Good read

August 16, 2006

Is It Really All That Bad?
At Christian Music Today, we’re often applauded for being objective, critical, and fair when it comes to opining about new music. After all, it can’t all be great. And one of my pet peeves is how some people insist that all Christian music is “good” because of its intentions—to glorify God, to witness to others, and so forth.

Conversely, it’s equally frustrating to hear people declare that “all CCM sucks.” There’s certainly nothing new about this mindset—it’s long been fashionable to bash Christian music for lack of quality or creativity. But over time, secular culture has learned to ignore CCM or accept it, if not occasionally embrace it. Today, it’s Christians that do most of the bashing.

Some bashers would say they only want to push Christian music to do a better job at being relevant to secular culture. Others are frustrated that CCM only succeeds in capturing part of the total Christian culture. I’m certainly with those who feel that Christian music doesn’t adequately embrace Christians who find success in the mainstream, like U2 and Sufjan Stevens. And I’m the first to admit that in recent years, the narrow scope of Christian music radio has me flummoxed.

But it’s shortsighted to proclaim all Christian music “bad” based on limited playlists and a few top sellers. How many are giving knee-jerk responses based on their limited exposure to the broad spectrum of CCM? Some even criticize the genre based on musical styles they never liked to begin with. Some readers rip into pop artists, only to cite hard rock bands as their preferred style of music. Some complain about a band sounding too emo-rock, using them as another example of bad Christian music, only to admit they don’t like emo-rock to begin with.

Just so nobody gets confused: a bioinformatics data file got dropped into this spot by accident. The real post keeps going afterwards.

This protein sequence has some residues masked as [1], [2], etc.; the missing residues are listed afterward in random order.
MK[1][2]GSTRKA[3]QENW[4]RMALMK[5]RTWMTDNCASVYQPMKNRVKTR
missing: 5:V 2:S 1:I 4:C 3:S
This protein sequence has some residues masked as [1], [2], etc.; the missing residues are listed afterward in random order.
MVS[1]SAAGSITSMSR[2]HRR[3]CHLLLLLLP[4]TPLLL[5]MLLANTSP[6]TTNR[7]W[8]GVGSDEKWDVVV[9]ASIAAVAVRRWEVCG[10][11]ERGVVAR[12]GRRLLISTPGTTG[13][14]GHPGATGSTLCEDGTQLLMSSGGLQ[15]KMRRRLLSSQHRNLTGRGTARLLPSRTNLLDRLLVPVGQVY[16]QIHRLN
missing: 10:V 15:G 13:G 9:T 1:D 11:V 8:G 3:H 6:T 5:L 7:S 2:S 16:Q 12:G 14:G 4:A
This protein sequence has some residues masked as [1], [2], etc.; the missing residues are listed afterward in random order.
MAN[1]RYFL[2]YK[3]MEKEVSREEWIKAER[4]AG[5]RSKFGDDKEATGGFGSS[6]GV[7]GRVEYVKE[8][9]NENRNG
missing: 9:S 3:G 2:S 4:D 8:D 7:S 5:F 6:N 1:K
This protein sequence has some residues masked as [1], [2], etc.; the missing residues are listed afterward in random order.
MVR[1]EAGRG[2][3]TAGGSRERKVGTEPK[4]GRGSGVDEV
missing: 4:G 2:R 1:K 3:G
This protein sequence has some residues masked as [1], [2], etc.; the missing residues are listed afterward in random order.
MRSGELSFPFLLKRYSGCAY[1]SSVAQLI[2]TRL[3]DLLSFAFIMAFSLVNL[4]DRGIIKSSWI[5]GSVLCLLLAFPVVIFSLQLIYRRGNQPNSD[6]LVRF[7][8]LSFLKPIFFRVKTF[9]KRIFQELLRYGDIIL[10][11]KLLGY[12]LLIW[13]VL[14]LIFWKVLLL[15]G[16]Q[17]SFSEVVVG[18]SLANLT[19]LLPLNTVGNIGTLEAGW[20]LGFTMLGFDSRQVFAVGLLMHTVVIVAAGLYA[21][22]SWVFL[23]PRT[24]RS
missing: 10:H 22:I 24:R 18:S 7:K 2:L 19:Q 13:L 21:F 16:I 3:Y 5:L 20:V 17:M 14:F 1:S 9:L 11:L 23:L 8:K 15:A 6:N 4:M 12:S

Friends, nowhere is it written that all Christians must appreciate all Christian music. We all have different tastes and opinions as to what is truly “good.” Growing up in the ’80s, I seem to remember enjoying as much as 20 percent of what was played on Top 40 radio. But I also appreciated being exposed to a broad range of musical expression, and that’s what’s missing in today’s compartmentalized culture.

Nearly half of the music we cover at Christian Music Today is ignored by much of the industry, or else lost in the shuffle—radio, media coverage, promotion, etc. Unfortunately, it’s often the good half that’s ignored or underplayed in a market that already has limited channels of exposure. Thankfully, it’s easier today than ever before to try out new music online. Rather than condemn an entire genre, music enthusiasts should do a little more digging and use media outlets like us as a guide. Odds are there’s a struggling artist or band out there you’ve never heard of before that’s right up your alley.

One of those artists might be in this week’s review coverage: Leigh Nash (formerly of Sixpence None the Richer), Sarah Kelly, Leeland, Jimmy Needham, Men of Standard, and the latest Hip Hope Hits compilation. You also won’t want to miss our deeply felt discussion with Sarah Kelly about her abusive past, or the poignant excerpt from Mark Hall’s new book, Lifestories, about Casting Crowns’ hit “Praise You in This Storm.”

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